I’m not enough of an architect to describe the design of the expanded and improved Speed Museum and the way it seamlessly blends the old and the new, the traditional and the modern. In fact, I’m not an architect at all. But I know what I like, and I like the looks of the museum. I like the art within. And as a certified foodie, I really like what Chef Reed Johnson has done with its stunning cafe, Wiltshire at the Speed, the museum’s outpost of Susan Hershberg’s Wiltshire restaurant group.
Tucked into a corner of the tall glass first floor of the museum’s new section, the open, airy dining room takes full advantage of its view of the adjacent University of Louisville campus and the museum’s plazas, which also offer an al fresco dining option when weather permits.
The two inner walls, as museum walls should, fill the lofty cubical space with forms of art to engage the mind and imagination. One wall bears a huge installation made up of shades of blues and grays. A repetitive, silvery metallic pattern that shimmers in the light fills the other wall. It’s good food for the eyes, but Chef Reed’s dishes please the eye and the palate too.
This is not a high-end dining room with table service. It’s a quick-service, order-at-the-counter eatery, open only for lunch (11 a.m.-4 p.m.) Wednesdays through Sundays. It reopens one evening each month, with a special, elevated menu, during Evenings at the Speed on the third Friday of the month.
Place your order at the entrance to the dining area, where pastries, cookies and other treats from Wiltshire Bakery are on display behind glass.
The seasonally changing menu is posted in a frame on the counter top. Currently it features eight main dishes, affordably priced from $9 (for a hot ham-and-cheese sandwich or a tofu banh mi) to $12 (for four of the dishes). An additional child-friendly option, grilled cheese and fruit, is $7. Soups, including caviar ramen and Polish chlodnik, are $6 for a cup, $8 for a bowl. Coffee and espresso drinks are also available for those who’d rather snack. Iced and hot teas and gourmet sodas are also available, along with a short list of cocktails based on liquors from major Speed Museum sponsor Brown-Forman.
All the entrees are interesting enough that it took a while to make up our minds. That tofu banh mi features not just tofu but bruléed compressed tofu, along with fresno chiles, pickled carrots and more. A grilled peach salad ($11) with aged Manchego cheese, and watermelon salad ($12) with compressed watermelon (there’s that word again) were both sufficient to tickle one’s fancy; so were bison burger sliders ($12) with ground Kentucky bison and pimento cheese.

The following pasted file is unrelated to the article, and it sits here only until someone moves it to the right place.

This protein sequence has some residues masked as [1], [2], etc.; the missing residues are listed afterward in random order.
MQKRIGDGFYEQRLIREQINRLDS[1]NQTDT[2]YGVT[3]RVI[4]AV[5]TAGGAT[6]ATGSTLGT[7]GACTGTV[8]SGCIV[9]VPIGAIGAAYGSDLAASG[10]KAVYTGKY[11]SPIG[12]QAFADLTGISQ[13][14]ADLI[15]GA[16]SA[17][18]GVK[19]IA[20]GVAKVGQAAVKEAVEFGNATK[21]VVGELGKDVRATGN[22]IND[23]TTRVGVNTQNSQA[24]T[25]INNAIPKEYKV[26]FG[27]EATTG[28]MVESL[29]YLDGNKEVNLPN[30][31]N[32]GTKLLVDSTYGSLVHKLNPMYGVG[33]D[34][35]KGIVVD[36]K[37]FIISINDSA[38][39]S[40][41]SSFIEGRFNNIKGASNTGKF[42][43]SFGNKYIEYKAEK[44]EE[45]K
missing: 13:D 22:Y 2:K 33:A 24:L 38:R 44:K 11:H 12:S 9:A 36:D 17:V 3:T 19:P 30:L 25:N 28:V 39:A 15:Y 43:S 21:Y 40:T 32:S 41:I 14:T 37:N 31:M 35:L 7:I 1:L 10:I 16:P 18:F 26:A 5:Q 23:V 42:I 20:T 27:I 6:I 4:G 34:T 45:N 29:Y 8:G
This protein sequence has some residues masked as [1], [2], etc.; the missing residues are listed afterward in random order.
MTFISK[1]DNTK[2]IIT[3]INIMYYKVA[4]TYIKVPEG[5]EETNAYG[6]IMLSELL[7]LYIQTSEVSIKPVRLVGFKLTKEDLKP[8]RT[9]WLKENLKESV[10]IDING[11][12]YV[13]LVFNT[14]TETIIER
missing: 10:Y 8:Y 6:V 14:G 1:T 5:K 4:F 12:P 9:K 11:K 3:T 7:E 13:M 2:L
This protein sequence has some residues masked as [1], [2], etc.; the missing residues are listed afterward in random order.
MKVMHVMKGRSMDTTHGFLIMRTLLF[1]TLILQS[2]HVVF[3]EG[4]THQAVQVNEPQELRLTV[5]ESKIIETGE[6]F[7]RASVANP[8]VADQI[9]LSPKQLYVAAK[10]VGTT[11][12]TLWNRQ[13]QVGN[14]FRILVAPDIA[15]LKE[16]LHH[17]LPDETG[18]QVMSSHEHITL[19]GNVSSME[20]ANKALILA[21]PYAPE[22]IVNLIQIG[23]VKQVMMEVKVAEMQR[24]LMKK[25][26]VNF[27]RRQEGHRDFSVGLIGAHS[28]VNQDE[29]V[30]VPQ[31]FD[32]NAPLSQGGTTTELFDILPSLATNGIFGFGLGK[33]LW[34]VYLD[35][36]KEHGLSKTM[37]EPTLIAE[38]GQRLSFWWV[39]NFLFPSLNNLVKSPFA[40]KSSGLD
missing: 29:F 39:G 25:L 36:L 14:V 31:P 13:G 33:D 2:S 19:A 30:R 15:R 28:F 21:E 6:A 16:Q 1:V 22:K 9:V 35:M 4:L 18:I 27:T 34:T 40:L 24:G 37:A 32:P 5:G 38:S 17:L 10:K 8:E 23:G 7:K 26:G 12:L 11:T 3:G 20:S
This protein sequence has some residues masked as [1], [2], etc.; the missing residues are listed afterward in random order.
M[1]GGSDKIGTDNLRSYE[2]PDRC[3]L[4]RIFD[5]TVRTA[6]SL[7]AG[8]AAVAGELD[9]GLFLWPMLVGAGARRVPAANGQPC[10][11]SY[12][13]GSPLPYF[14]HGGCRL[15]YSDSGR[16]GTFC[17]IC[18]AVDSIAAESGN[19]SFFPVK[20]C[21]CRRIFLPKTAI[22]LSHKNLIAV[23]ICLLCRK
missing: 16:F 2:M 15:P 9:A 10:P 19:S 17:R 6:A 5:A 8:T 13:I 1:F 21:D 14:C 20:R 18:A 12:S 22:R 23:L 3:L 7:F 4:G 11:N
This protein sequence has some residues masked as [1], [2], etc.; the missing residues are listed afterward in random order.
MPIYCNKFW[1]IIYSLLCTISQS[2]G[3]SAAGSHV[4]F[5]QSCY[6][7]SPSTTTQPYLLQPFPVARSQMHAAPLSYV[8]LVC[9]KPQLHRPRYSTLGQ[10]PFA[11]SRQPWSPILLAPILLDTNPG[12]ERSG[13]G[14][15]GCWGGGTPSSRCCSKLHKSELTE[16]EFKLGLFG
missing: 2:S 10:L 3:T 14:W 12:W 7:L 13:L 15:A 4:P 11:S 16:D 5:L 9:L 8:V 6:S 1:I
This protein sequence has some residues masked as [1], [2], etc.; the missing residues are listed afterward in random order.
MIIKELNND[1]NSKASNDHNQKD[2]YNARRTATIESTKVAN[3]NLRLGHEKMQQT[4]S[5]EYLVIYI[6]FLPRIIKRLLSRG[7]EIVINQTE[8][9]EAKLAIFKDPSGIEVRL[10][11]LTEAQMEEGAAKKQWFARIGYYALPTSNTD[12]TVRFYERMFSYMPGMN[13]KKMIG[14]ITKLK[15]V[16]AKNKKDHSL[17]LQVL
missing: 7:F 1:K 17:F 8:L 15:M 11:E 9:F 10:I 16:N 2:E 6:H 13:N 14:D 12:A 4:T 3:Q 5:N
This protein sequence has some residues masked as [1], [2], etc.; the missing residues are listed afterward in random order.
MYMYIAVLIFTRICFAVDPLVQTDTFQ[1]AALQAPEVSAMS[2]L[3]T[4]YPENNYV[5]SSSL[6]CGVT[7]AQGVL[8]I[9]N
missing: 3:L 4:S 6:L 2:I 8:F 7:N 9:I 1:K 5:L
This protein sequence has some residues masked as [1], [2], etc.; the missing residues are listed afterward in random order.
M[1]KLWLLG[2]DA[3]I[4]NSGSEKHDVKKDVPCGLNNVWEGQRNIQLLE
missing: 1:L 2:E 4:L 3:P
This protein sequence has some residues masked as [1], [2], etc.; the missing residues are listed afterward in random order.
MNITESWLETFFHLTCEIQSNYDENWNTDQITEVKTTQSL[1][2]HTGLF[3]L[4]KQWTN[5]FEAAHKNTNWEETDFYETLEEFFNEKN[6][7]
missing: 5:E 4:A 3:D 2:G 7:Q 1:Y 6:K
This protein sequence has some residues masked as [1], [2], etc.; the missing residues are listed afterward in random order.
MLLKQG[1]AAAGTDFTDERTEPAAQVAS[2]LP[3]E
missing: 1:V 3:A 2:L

First up was a bowl of pretty, bright fuchsia chlodnik, pictured above, Poland’s summer sibling to borscht. Cool, rich and tangy, this red beet and sour cream puree was topped with aromatic fresh dill and filled with chunks of undissolved sour cream. It came with positively addictive, paper-thin crisp-toasted lavash.
Cacio e pepe pasta ($12), pictured at the top of the page, was excellent. Thin spaghettini pasta, broken into short pieces, was dressed with earthy pecorino cheese and lots of black pepper, molded into a warm ball. It was plated next to a cool, fresh caprese salad fashioned with reddish-purple heirloom tomato slices topped with basil leaves and creamy burrata. It was dressed with a vinaigrette of grape saba, a sweet-tart reduced wine grape-juice condiment.
A brisket Philly cheesesteak ($10) looked tempting, but it left us disappointed because the meat was stringy, tough, and loaded with gristle. Purportedly prime grade beef roasted with hot and mild peppers and onions, it had a good flavor reminiscent of Cuban ropa vieja, but it was tough, impossible to chew or even to cut with the supplied butter knife, and was accompanied by only a small amount of provolone on an otherwise admirable challah hoagie bun.
A huge chocolate rye cookie ($2), big enough for two, made up for the unhappy steak experience. It was soft and chewy, like a brownie, with an intense chocolate flavor. Rye flavor wasn’t obvious, but I’m sure it added complexity and interest to the cookie.
With a $4 latte, lunch for two was $36.04, plus a 20 percent tip. Bear in mind that admission to the Speed is $15 for adults, $10 for seniors, military, or those under 18, so if you don’t want to defer your visit until you come for a museum visit or a free-admission Sunday, here’s a tip: A separate entrance off the museum plaza offers access to the café with no admission charge.
Robin Garr’s rating: 85 points.
Noise level: Glass walls, undraped tables, and hard surfaces can rev up a steady sound when the room is filled, but perhaps thanks to the high ceilings, conversation remained possible. (Average sound was 72dB, the level of normal conversation, rising to 81dB, similar to the sound level of your kitchen garbage disposal.)
Accessibility: All the facilities in the recently renovated museum are fully accessible to wheelchair users, with the caveat that the cafe’s ordering counter, menus, and pastry case are situated for the convenience of walk-through customers.